A part of a lady’s dress, resembling a jacket with a short skirt. — Webster, 1882
“25 pieces striped brocaded and plain plushes and silk velvets, suitable for basque trimmings and dresses, worth from $2 to $4, at $1 per yard.” – May 1883 newspaper advertisement
In Little House in the Big Woods, young Laura Ingalls only notices the separate jacket-like top portion of Ma’s and Aunt Docia’s dresses because of their interesting buttons. In the Long Winter, she again notices the buttons on the basque of the blue flannel Christmas barrel dress (a dress for Ma), but now also mentions the whale-boning used in its construction. In Little Town on the Prairie, Laura first is actively involved in sewing the basque (a dress for Mary), and while she is still describing the buttons, it’s the painstaking sewing of whalebone stays onto the dart seams of the basque that make her anxious. Later in the book, she describes the pointed basque of her own best blue cashmere (and its little green buttons). And finally, in These Happy Golden Years, Laura describes the front and back points to the basque of her black wedding dress (and yes, the buttons).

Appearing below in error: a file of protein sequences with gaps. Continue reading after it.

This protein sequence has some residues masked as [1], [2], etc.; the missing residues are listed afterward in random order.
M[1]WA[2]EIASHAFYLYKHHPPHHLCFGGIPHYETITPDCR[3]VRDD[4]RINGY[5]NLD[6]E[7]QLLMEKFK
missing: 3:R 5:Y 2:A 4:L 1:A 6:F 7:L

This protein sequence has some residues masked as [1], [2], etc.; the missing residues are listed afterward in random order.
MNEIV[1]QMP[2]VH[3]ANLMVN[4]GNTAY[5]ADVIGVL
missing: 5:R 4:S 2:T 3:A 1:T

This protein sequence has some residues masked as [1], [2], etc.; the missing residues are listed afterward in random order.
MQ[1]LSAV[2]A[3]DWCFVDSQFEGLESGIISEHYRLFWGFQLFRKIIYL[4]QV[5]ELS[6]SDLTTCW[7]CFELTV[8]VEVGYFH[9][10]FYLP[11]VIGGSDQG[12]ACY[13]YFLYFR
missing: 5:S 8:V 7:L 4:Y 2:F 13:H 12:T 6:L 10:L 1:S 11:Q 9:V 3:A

Although it’s hard to see in some old photographs, the basque of a lady’s dress was a separate jacket top that was sometimes so fitted over the hips that it looked as if it was attached to the skirt. The waist portion was tight, and the skirt (or apron) of the basque might be flared or fitted or end in one or more points front and back, as Laura’s basque did. The drawing above advertises a 25 cent pattern for an 1885 basque. The photo below shows a young woman in a dress with a basque that comes to a single point both front and back.
basque (BW 7-8; FB 8; TLW 32; LTP 9, 20, 24; THGY 32; PG)
whaleboned (TLW 32), see whalebone